As we move into the 1960 election (see previous post on the 1948 election), one of our 10 States of American Politics clearly comes into view. The Northeast Corridor had been part of the Republican base since the Civil War, and Republican Tom Dewey carried it by some 25,000 votes over Harry Truman in 1948, but it went strongly for Democrat John F. Kennedy over Richard Nixon 12 years later. Kennedy got 54.2 percent of the vote here, running almost exactly 8 points ahead of Truman. Nationally, Kennedy got 49.7 percent of the vote, or just one-tenth of a point more than Truman. Most importantly in terms of the Electoral College, Kennedy won six Northeastern states that Dewey had carried in 1948: Connecticut, Delaware, Maryland, New Jersey, New York, and Pennsylvania. Without them, he would have lost badly to Nixon. The map of the Northeast Corridor shows that Kennedy won this region -- and the election -- by greatly increasing the Democratic share of the votes in the suburbs around New York, Philadelphia, Baltimore, and Washington. And ever since, these counties have been increasingly important for Democratic presidential nominees.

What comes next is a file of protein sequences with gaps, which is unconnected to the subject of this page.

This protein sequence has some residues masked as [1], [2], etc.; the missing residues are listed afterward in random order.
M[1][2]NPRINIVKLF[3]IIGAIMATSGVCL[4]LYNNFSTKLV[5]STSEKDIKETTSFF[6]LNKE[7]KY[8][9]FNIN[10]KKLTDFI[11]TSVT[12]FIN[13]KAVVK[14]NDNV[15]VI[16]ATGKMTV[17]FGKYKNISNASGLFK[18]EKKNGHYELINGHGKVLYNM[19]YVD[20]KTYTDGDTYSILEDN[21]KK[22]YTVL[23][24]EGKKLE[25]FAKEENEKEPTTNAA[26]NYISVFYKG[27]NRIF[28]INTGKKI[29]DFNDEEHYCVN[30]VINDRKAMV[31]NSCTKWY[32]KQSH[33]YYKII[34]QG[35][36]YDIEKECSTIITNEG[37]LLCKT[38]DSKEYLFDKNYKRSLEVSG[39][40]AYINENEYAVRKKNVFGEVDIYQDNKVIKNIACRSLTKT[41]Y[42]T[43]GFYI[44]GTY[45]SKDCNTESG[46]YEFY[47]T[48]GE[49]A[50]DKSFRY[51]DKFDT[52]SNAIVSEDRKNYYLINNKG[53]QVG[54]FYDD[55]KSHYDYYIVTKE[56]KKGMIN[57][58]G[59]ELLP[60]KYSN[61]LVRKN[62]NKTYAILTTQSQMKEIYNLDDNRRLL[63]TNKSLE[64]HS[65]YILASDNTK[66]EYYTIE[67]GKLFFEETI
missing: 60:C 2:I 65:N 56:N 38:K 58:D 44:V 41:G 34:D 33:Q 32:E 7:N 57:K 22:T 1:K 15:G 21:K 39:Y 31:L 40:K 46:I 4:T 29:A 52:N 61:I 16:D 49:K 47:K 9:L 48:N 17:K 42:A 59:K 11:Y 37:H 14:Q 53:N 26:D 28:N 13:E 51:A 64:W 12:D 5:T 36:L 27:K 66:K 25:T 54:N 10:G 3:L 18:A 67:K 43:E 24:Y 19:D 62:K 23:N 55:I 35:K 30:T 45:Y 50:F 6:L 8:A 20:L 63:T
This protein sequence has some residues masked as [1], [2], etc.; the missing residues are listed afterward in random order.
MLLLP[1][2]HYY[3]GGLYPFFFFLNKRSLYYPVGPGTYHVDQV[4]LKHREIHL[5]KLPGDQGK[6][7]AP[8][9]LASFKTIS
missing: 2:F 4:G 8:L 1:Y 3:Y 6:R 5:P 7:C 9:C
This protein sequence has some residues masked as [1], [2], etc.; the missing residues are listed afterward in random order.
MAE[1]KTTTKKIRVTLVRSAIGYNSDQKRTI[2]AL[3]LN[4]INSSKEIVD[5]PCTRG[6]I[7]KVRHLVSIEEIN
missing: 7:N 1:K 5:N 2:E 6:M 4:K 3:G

Here's the national map of the vote swing between 1948 and 1960. Note that Kennedy greatly increased the Democratic vote in parts of the Deep South, but that was because Dixiecrat Strom Thurmond had pushed down the Democratic vote so much in 1948; the Democrats' recovery here would be short-lived. More important, in the long run, would be the drop in the Democratic vote in fast-growing areas of the West.
Here's the national picture of Kennedy's share of the vote by county.
And here's the raw vote margin. Note the patches of blue in Illinois, Michigan, Minnesota, Missouri, South Carolina, and Texas -- all states that Kennedy narrowly carried.